Mass protest over government's initiative to reform Bermuda’s immigration laws.
Following the People's Campaign's call for "an island-wide withdrawal of labour", there have been demonstrations and service interruptions since Friday. Crowds of people gathered again yesterday, which resulted in disruption to public services. The people have been protesting over a government initiative to reform Bermuda's immigration laws.
The actual handling of the the Bill in Parliament has been delayed, Monday's session was cancelled as MPs could not enter the building, after demonstrators formed a 'human wall' around the entire building serving to block MPs from entering the House, and yesterday's session was cancelled.
On Monday, protesters formed a ring around the House of Assembly in a nine-hour blockade that prevented legislators from entering the building to debate the controversial Pathways to Status legislation.
Protesters, who began their action on Friday, want the legislation withdrawn.
Government legislator, Leah Scott, has urged her One Bermuda Alliance (OBA) party colleagues not to push ahead with Pathways to Status in its existing form, saying the proposals "may well be the right thing to do, but it is not right at this time".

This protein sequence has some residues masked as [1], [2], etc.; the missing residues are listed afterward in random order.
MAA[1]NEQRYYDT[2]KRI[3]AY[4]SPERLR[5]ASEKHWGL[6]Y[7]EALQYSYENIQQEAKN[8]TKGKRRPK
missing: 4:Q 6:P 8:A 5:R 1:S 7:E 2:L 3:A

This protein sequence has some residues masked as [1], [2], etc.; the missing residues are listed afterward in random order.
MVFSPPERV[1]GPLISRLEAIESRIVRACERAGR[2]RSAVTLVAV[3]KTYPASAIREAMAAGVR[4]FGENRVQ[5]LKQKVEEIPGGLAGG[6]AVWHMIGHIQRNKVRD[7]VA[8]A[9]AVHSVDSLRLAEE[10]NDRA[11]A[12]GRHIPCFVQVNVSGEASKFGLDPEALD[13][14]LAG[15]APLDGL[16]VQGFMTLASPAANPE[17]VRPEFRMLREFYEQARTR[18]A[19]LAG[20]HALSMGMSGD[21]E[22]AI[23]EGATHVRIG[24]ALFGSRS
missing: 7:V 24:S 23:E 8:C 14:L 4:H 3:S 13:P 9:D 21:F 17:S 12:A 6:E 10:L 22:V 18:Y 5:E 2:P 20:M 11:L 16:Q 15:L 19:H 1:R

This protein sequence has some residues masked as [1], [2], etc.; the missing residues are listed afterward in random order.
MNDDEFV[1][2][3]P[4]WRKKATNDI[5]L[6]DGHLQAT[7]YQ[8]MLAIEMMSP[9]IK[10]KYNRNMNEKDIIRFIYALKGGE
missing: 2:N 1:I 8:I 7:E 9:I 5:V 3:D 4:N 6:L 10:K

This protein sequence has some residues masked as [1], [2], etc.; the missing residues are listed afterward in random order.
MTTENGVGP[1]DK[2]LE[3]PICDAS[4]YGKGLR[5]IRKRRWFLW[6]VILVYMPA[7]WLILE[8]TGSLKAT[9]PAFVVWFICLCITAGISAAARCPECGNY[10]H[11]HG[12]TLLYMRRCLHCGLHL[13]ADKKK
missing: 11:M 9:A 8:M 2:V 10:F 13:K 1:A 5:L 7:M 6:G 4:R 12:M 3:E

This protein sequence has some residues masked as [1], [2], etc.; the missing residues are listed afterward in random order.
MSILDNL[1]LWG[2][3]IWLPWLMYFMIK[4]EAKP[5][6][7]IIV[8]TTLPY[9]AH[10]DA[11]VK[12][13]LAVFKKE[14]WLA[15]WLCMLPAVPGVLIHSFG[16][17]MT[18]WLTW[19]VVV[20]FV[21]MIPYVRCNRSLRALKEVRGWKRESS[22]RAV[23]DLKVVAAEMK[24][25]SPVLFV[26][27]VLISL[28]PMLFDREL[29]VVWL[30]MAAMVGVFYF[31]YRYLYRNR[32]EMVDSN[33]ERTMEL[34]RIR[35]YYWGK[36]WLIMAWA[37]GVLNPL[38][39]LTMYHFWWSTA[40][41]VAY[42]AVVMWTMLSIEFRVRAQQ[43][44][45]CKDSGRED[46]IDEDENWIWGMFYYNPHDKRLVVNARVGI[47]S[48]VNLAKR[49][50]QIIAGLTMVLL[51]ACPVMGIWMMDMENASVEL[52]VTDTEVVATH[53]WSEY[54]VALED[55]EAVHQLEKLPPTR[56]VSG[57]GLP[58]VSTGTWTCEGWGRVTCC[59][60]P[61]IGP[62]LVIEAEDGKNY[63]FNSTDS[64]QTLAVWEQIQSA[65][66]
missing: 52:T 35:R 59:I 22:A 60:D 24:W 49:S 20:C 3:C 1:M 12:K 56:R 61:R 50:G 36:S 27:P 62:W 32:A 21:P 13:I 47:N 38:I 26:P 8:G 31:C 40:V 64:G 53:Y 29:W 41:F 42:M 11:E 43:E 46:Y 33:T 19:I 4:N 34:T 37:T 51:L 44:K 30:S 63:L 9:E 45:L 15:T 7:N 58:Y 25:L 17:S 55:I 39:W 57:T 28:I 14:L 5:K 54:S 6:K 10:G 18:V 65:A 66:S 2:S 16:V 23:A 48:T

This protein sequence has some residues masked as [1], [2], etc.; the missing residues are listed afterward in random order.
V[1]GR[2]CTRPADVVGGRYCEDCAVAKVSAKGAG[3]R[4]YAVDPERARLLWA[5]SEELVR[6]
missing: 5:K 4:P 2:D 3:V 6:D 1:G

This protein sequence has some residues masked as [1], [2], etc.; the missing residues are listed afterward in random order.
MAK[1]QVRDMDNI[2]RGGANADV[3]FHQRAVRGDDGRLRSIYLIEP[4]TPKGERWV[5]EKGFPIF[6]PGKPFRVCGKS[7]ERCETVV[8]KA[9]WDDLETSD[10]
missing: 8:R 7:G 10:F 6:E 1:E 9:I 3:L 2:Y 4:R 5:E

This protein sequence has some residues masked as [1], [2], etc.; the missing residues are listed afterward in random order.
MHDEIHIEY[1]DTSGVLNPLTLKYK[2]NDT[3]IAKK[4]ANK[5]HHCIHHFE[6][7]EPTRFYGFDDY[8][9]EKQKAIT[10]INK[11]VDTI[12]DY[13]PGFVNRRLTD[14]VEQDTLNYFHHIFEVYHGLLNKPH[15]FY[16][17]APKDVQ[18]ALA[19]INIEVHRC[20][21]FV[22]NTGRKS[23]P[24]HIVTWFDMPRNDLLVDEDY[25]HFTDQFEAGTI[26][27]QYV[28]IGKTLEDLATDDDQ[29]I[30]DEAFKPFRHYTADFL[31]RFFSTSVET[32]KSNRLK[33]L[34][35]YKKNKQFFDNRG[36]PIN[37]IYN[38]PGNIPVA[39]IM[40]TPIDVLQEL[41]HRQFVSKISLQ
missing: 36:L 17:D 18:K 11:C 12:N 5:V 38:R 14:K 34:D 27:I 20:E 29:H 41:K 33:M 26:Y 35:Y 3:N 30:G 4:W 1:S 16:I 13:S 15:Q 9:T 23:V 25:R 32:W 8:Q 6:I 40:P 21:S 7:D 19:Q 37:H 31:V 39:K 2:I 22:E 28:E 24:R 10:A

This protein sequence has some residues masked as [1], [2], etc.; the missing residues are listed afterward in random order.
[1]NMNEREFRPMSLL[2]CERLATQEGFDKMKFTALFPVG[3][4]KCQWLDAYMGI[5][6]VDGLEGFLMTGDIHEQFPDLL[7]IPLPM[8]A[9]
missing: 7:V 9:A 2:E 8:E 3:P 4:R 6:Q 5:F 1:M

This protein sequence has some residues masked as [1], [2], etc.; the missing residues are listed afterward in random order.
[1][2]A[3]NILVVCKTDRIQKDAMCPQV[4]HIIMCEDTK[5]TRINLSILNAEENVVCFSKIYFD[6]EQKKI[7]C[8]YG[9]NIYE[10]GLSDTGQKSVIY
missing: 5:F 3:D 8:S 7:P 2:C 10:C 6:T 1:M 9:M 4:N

Transportation officials confirmed that bus and ferry services would continue to be suspended until further notice.
Scott, who said last month she believed her party should consider a "staggered approach" to immigration reform, sent recent correspondence to Premier Michael Dunkley, Attorney-General Trevor Moniz, Fahy, and his junior minister, Sylvan Richards.
The government proposals would lead to Bermudian status (citizenship) being granted to permanent resident certificate holders who have lived on the island for 20 years.
Among Scott's concerns are the possibility of creating an "en masse OBA voting bloc" and jeopardising job security for future generations.
"I have said repeatedly that if we were 10 years back and the economy was awash with cash, people were working, and houses were rented, Pathways would not be an issue," she wrote.
"But we are here in an economy that is barely recovering and the country is in turmoil. People don't have jobs, those who do have jobs, don't have job security. People can't pay their bills, can't pay rent, (they) are losing their houses. So everything that we do that seems to be 'anti' Bermudian is magnified."
(Additional reports came from the Bernews.com website)